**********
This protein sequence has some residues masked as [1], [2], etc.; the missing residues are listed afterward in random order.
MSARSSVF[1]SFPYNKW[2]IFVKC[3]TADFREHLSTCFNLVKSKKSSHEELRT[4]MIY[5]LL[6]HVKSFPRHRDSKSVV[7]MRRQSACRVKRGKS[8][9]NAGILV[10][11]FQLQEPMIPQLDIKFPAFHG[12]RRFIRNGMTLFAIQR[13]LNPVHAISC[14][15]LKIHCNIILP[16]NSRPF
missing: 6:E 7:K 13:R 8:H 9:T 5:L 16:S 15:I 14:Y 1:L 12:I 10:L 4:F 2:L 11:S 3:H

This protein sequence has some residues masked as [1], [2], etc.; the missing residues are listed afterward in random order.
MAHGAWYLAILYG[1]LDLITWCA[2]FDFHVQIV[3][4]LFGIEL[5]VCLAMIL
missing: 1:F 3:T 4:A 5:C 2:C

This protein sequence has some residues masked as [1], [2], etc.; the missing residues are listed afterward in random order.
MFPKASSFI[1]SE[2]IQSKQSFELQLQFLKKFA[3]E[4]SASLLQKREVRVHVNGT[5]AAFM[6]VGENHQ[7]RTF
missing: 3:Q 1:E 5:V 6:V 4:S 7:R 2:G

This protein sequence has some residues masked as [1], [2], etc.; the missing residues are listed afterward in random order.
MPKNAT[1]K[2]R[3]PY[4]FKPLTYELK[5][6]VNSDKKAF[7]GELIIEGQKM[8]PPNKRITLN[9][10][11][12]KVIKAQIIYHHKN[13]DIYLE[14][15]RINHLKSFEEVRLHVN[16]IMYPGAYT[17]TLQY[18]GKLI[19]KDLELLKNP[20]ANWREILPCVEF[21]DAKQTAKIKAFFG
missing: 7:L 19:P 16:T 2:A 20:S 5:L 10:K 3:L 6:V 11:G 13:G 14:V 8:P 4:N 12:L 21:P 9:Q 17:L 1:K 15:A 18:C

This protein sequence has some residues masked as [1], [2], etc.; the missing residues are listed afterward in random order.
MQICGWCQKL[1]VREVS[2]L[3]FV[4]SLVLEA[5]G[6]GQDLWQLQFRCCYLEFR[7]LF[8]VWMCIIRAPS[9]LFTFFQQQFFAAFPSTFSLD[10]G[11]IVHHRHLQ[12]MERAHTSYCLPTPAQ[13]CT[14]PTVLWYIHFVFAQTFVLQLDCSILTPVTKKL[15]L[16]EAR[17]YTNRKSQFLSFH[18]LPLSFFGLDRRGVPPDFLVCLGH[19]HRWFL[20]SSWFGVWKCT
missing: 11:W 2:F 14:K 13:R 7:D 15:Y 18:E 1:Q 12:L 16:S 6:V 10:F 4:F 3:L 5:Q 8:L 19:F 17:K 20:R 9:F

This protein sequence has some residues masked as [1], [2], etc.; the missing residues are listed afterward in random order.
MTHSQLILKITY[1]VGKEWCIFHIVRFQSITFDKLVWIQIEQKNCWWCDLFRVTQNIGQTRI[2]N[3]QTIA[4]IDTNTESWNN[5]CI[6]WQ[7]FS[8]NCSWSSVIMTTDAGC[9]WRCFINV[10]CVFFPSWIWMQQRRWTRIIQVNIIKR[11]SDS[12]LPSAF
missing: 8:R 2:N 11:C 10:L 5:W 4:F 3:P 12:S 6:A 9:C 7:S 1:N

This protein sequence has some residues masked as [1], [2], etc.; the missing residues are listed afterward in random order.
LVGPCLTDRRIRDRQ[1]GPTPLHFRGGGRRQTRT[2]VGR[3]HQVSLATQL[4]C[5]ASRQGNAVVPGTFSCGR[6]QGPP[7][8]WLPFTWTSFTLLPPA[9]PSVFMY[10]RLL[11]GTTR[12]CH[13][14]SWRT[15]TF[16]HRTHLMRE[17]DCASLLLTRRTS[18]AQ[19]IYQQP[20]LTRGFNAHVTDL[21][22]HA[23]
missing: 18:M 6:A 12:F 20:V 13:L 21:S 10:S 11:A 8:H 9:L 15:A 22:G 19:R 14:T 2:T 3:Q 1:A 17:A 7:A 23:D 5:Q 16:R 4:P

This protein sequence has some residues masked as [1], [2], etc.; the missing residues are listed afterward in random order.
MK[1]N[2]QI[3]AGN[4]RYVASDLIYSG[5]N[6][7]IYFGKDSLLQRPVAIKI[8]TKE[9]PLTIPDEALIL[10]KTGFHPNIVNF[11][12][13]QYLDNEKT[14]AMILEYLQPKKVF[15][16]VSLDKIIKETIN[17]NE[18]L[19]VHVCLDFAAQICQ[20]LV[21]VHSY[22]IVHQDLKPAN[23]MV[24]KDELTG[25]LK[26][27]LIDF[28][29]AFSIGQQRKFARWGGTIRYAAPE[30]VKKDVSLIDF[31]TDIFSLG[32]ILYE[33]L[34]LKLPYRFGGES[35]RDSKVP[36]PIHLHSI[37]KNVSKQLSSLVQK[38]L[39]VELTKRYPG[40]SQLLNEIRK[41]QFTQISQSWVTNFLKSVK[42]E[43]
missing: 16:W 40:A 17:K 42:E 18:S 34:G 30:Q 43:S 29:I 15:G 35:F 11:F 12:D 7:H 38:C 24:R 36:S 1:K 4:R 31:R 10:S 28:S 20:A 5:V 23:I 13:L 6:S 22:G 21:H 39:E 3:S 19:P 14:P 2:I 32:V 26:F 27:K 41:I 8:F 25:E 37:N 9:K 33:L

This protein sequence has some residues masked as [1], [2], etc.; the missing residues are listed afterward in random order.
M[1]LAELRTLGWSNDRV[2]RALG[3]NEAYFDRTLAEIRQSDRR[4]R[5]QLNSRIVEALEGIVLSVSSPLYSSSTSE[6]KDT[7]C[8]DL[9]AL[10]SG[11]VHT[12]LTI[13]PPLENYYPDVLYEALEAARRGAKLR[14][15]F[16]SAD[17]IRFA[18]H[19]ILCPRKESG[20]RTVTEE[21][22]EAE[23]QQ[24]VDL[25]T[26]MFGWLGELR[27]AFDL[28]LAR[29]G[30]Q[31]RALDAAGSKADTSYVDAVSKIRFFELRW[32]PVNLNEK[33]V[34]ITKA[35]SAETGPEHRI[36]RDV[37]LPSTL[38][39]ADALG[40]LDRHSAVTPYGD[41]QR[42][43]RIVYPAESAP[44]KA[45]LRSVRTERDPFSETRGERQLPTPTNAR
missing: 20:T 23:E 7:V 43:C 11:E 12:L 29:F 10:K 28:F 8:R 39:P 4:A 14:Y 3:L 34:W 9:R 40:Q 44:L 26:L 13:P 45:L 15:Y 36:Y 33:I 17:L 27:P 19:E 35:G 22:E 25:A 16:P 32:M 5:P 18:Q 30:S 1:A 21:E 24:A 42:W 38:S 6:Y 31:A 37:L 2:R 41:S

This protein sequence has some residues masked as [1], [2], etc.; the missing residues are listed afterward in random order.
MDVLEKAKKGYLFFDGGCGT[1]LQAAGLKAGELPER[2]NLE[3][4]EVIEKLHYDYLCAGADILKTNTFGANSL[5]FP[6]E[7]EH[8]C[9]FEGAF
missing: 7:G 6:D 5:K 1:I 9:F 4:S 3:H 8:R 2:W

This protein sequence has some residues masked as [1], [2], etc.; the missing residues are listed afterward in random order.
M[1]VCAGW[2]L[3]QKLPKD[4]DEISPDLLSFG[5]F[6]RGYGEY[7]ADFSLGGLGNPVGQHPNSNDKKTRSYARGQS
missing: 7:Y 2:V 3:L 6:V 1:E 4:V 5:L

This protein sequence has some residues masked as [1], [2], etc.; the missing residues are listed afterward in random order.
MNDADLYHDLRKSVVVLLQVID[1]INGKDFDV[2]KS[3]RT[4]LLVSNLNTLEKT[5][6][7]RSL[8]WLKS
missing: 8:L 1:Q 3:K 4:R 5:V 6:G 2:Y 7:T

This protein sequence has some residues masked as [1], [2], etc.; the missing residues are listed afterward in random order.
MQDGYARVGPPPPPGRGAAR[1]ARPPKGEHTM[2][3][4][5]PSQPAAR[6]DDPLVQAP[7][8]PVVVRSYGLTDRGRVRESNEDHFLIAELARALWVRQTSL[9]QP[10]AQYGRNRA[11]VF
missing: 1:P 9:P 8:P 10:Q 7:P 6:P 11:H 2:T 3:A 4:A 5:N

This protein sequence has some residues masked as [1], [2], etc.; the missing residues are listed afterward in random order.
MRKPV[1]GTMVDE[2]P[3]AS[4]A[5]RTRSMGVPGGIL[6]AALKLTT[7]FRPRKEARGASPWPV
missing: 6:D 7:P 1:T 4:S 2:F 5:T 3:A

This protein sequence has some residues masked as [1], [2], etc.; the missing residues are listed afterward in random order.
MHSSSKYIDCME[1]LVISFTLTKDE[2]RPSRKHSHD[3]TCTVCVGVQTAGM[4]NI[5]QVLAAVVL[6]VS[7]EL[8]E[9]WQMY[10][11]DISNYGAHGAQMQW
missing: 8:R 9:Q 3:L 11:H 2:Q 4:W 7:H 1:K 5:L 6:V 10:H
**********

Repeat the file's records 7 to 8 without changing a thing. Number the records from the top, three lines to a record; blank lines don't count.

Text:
This protein sequence has some residues masked as [1], [2], etc.; the missing residues are listed afterward in random order.
LVGPCLTDRRIRDRQ[1]GPTPLHFRGGGRRQTRT[2]VGR[3]HQVSLATQL[4]C[5]ASRQGNAVVPGTFSCGR[6]QGPP[7][8]WLPFTWTSFTLLPPA[9]PSVFMY[10]RLL[11]GTTR[12]CH[13][14]SWRT[15]TF[16]HRTHLMRE[17]DCASLLLTRRTS[18]AQ[19]IYQQP[20]LTRGFNAHVTDL[21][22]HA[23]
missing: 18:M 6:A 12:F 20:V 13:L 21:S 10:S 11:A 8:H 9:L 15:A 22:G 19:R 14:T 2:T 3:Q 1:A 17:A 7:A 23:D 5:Q 16:R 4:P

This protein sequence has some residues masked as [1], [2], etc.; the missing residues are listed afterward in random order.
MK[1]N[2]QI[3]AGN[4]RYVASDLIYSG[5]N[6][7]IYFGKDSLLQRPVAIKI[8]TKE[9]PLTIPDEALIL[10]KTGFHPNIVNF[11][12][13]QYLDNEKT[14]AMILEYLQPKKVF[15][16]VSLDKIIKETIN[17]NE[18]L[19]VHVCLDFAAQICQ[20]LV[21]VHSY[22]IVHQDLKPAN[23]MV[24]KDELTG[25]LK[26][27]LIDF[28][29]AFSIGQQRKFARWGGTIRYAAPE[30]VKKDVSLIDF[31]TDIFSLG[32]ILYE[33]L[34]LKLPYRFGGES[35]RDSKVP[36]PIHLHSI[37]KNVSKQLSSLVQK[38]L[39]VELTKRYPG[40]SQLLNEIRK[41]QFTQISQSWVTNFLKSVK[42]E[43]
missing: 16:W 40:A 17:K 42:E 18:S 34:G 30:Q 43:S 29:I 15:G 35:F 11:F 12:D 7:H 38:C 24:R 36:S 1:K 4:R 31:R 10:S 28:S 20:A 5:V 23:I 13:L 6:S 22:G 21:H 39:E 3:S 19:P 14:P 2:I 32:V 26:F 27:K 41:I 8:F 25:E 37:N 9:K 33:L